Simply put, everywhere I went, everyone was speaking Russian. And, moreover, the type of speech typical for Moscow, with the predominant “a” sound where “o” would be written. (Moskva becomes Maskva, Belorussia becomes Belarusia). It is written Belorussian that makes one pause. Jokingly, people told me that they write with all the grammatical and pronunciation errors one can make in Russian. Or What You Hear Is What You Write. Basically that’s the same first step in making a dialect into a language, that was also taken in Malorossia/Galicia in 1800s, leading to Ukrainian.
Then, there is a more complex perspective. There is an official Belorussian language, which no one speaks. I only heard it once at the railway station. I was quite amusing – at first I thought they were announcing all the trains twice in Russian, and only after having listened closely, I noticed some subtle differences. A taxi driver, to my question of how widespread the official Belorussian was, told me that he hears it approximately once a year from some of the more radically-mooded youths. And that people don’t pay much attention to it. Maybe they should?
And then there is an even more troubling development. Take a look at the route of bus #1 that goes along the central avenue of Minsk:
At first glance, nothing untoward – names in Cyrillic for the locals and in Latin for the guests of the capital. Then you take a closer look. That’s not simply translations of the names. That’s essentially a Latinisation of them, along with Czech-looking umlaut characters of “č” and “š”. Let’s remember that attempts to Latinise Russian language were were ongoing for several centuries. This may be yet another vector of attack on the Slavic roots.
Moreover, the names, which are basically lifted from Ukrainian – as I wrote above, I did not hear a single person call them that. Two examples:Independence Avenue in Ukrainian (and official Belorussian) is “Praspiekt Niezaliežnasci”, while in Russian it’s “Prospekt Nezavisimosti” (“independence” from what? History? Roots?); The Victory Square in Ukrainian/Belorussian is “Plošča Pieramohi”, while in Russian it is “Ploshad’ Pobedy”.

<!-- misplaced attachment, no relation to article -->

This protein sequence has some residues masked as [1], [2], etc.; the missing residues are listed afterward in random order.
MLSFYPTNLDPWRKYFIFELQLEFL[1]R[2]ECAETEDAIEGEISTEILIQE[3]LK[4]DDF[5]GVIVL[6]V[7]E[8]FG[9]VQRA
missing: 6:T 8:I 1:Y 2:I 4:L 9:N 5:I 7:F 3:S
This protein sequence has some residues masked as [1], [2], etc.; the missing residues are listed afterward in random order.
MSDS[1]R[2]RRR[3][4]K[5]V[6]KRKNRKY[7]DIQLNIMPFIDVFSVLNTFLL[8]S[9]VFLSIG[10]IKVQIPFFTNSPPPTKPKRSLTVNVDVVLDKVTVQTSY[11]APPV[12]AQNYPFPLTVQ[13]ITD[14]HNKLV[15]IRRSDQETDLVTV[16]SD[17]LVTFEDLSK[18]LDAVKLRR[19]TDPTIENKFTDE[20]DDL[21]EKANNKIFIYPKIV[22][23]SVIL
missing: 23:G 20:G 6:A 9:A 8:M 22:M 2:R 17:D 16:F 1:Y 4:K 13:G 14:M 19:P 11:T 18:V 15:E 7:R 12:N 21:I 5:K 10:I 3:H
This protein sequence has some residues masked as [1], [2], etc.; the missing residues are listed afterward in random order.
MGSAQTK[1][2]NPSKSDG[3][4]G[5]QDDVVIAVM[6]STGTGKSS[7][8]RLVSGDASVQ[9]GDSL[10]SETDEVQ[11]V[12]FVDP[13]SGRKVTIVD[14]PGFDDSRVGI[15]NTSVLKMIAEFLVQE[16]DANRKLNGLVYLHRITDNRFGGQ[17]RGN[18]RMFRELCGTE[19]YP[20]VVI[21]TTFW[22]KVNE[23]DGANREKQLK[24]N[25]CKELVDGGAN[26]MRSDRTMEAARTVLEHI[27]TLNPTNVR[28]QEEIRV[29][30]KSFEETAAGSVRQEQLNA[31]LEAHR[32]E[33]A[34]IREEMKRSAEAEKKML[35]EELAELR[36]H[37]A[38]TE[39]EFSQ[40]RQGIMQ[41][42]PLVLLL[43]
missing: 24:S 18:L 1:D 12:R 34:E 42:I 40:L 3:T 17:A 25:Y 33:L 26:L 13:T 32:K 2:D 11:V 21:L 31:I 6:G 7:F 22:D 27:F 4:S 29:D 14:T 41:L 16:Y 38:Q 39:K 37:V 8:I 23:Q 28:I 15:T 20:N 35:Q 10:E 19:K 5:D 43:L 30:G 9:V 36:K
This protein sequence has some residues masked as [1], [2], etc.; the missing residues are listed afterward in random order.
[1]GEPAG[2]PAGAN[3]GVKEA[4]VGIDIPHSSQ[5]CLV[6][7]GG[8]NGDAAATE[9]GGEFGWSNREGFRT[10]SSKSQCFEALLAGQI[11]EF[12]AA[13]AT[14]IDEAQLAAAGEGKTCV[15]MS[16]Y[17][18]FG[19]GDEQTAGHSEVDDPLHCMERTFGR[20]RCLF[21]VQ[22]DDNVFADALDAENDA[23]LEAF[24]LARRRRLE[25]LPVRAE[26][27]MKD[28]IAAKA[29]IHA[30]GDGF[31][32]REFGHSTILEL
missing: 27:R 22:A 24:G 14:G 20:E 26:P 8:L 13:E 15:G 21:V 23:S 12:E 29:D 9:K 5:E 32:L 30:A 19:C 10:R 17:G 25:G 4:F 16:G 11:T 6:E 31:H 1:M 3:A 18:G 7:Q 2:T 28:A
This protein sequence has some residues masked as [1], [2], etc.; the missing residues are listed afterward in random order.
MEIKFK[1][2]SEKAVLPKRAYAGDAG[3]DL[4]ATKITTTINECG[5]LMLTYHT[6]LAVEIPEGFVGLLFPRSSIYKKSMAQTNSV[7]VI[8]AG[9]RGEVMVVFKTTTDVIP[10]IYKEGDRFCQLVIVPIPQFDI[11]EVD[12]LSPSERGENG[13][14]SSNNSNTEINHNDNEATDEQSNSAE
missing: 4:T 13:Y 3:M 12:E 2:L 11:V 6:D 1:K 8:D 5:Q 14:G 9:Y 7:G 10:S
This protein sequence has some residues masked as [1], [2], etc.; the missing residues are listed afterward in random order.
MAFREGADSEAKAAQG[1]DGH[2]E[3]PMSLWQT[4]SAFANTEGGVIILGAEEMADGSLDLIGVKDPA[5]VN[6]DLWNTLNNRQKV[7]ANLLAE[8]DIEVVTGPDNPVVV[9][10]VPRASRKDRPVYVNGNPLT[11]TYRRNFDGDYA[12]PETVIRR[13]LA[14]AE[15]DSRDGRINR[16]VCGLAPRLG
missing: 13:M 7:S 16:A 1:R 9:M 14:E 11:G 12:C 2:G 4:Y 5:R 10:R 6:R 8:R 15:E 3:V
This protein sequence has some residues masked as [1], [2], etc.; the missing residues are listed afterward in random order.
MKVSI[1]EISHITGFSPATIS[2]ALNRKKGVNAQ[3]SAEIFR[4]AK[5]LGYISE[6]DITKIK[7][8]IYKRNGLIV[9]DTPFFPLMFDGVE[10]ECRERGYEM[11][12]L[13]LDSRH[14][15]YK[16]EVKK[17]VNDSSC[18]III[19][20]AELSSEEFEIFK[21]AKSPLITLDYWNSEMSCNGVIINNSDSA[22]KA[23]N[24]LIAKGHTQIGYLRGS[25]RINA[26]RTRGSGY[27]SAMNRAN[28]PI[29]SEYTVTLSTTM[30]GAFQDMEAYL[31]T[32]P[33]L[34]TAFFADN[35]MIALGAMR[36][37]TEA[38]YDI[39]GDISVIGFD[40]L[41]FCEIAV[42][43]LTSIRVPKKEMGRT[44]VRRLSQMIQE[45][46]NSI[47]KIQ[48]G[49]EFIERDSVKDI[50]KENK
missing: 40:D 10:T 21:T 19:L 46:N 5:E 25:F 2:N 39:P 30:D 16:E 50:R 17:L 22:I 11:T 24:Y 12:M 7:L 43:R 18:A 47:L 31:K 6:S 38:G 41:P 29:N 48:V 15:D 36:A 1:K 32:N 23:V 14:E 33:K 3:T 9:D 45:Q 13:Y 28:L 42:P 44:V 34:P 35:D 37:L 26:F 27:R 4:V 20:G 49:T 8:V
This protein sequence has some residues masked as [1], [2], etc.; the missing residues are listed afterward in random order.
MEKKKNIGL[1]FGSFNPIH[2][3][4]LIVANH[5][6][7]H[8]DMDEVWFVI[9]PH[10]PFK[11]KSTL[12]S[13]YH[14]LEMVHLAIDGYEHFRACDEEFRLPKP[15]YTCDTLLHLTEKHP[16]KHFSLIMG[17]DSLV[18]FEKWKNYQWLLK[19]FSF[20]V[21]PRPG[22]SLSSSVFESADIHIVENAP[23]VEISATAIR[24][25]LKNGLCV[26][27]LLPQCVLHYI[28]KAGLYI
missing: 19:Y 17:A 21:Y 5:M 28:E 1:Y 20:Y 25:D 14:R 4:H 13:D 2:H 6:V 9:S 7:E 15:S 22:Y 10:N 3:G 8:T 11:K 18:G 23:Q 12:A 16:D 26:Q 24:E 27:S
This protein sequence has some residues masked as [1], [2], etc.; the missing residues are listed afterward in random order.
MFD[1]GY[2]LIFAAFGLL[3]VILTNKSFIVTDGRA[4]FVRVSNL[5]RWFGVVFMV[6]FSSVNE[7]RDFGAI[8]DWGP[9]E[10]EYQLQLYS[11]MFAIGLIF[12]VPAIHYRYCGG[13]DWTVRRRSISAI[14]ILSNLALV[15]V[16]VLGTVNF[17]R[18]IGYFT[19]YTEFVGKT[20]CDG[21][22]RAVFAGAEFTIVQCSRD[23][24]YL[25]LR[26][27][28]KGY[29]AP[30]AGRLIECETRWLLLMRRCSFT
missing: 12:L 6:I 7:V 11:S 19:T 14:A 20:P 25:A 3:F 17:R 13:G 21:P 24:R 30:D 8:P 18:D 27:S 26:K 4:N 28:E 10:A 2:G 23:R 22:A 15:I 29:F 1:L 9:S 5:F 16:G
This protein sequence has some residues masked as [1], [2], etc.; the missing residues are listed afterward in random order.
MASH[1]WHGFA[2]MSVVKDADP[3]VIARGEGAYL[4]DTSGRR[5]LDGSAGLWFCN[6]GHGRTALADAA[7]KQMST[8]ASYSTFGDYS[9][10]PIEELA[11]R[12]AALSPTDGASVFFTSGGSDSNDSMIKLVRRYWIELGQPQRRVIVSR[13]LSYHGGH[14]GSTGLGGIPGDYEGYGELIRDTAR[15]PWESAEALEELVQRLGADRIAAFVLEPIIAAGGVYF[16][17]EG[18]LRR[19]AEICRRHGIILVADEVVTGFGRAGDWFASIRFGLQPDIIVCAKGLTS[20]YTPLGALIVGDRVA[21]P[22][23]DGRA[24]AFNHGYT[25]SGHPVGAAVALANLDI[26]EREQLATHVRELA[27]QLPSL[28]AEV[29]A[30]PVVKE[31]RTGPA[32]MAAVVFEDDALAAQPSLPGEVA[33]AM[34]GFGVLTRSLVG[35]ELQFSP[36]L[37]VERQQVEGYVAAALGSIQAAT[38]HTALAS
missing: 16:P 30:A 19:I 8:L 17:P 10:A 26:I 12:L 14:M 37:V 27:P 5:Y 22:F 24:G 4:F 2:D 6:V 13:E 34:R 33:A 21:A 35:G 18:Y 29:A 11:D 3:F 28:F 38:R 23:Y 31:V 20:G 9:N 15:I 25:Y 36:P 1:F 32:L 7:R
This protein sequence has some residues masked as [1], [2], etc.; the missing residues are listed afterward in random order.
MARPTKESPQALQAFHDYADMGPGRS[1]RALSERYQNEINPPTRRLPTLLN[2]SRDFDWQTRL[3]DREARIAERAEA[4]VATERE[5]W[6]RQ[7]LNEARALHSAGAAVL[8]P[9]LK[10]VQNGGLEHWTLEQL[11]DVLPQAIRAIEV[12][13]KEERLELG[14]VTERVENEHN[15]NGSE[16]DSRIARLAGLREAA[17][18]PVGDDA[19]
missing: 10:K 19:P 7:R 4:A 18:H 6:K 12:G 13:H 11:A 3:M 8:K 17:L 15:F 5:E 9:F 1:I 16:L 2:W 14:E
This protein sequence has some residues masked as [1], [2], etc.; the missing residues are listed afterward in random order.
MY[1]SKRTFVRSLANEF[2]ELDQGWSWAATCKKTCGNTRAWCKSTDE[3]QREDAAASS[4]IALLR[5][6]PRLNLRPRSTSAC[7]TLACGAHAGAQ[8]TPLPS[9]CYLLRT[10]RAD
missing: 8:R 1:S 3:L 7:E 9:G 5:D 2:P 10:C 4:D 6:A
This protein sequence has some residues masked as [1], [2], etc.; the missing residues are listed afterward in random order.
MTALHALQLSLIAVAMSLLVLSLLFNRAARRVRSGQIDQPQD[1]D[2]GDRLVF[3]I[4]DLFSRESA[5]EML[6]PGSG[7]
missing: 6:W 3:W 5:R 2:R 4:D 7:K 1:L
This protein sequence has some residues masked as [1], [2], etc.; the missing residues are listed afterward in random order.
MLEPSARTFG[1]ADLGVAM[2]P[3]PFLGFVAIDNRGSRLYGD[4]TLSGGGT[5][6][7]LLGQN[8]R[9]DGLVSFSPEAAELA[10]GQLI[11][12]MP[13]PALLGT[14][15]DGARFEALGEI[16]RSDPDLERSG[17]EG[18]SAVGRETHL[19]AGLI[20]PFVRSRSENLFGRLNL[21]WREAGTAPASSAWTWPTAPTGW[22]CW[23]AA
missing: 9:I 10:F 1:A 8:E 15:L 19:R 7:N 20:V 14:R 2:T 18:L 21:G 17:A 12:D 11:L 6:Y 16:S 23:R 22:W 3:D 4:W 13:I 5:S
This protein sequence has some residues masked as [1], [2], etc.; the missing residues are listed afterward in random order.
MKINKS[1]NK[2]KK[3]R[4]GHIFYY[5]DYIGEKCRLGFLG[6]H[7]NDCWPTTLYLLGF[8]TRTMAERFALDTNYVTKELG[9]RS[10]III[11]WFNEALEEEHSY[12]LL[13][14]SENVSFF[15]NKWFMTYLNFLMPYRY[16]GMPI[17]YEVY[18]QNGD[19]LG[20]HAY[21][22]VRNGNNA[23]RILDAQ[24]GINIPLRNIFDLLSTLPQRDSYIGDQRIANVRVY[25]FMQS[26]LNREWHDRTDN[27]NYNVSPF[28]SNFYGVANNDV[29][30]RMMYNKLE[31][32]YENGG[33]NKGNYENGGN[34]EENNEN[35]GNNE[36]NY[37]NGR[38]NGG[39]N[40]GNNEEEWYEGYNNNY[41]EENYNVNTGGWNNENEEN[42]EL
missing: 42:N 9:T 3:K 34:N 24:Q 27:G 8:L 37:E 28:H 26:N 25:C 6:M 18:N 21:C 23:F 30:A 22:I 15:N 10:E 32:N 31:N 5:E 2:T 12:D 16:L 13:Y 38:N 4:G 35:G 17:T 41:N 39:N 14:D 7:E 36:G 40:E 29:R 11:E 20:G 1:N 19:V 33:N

Man Is A Fool
Man is a fool,
When it’s hot, he wants it cool,
When it’s cool, he wants it hot,
He always want what he has not
I already mentioned the sense of security and stability that I felt in Belorussia. What I found peculiar, is the kind of grumbling from the locals, aimed at this stability “oh, yeah, we have STABILITY, but you are luckier being there in Europe”.
Another point of discontent comes from a kind of inferiority complex, comparing themselves to how much better it is in Europe, while saying that Belorussia only tries to catch-up. One example: I asked in one of the taxis that I rode, if I can pay with Visa card. The reply was along the lines of “yes, but the connection is slow and patchy, we try to make it appear like in Europe at stop when the appearances are satisfied, without bothering about functionality”. Well, payment went through very well. And never mind that in Germany, when calling for a taxi, you need to say in advance that you want to pay with VISA, or you may get a car, which is not equipped with a terminal.
One manifestation of such expectation that everything is better on the other side, was a song/rap that I heard on one of the radio stations – something about dreaming of Jamaica, but only having “Minsk sea” to do diving in. “Minsk sea” being a somewhat bitter, self-derisive joke. Seemingly quite an innocent one, but setting a subconscious undercurrent of discontent in the youth.
Let us hope that such undercurrents would no be nurtured by the outside forces into the kind of tsunami that finally destroyed Ukraine in 2014.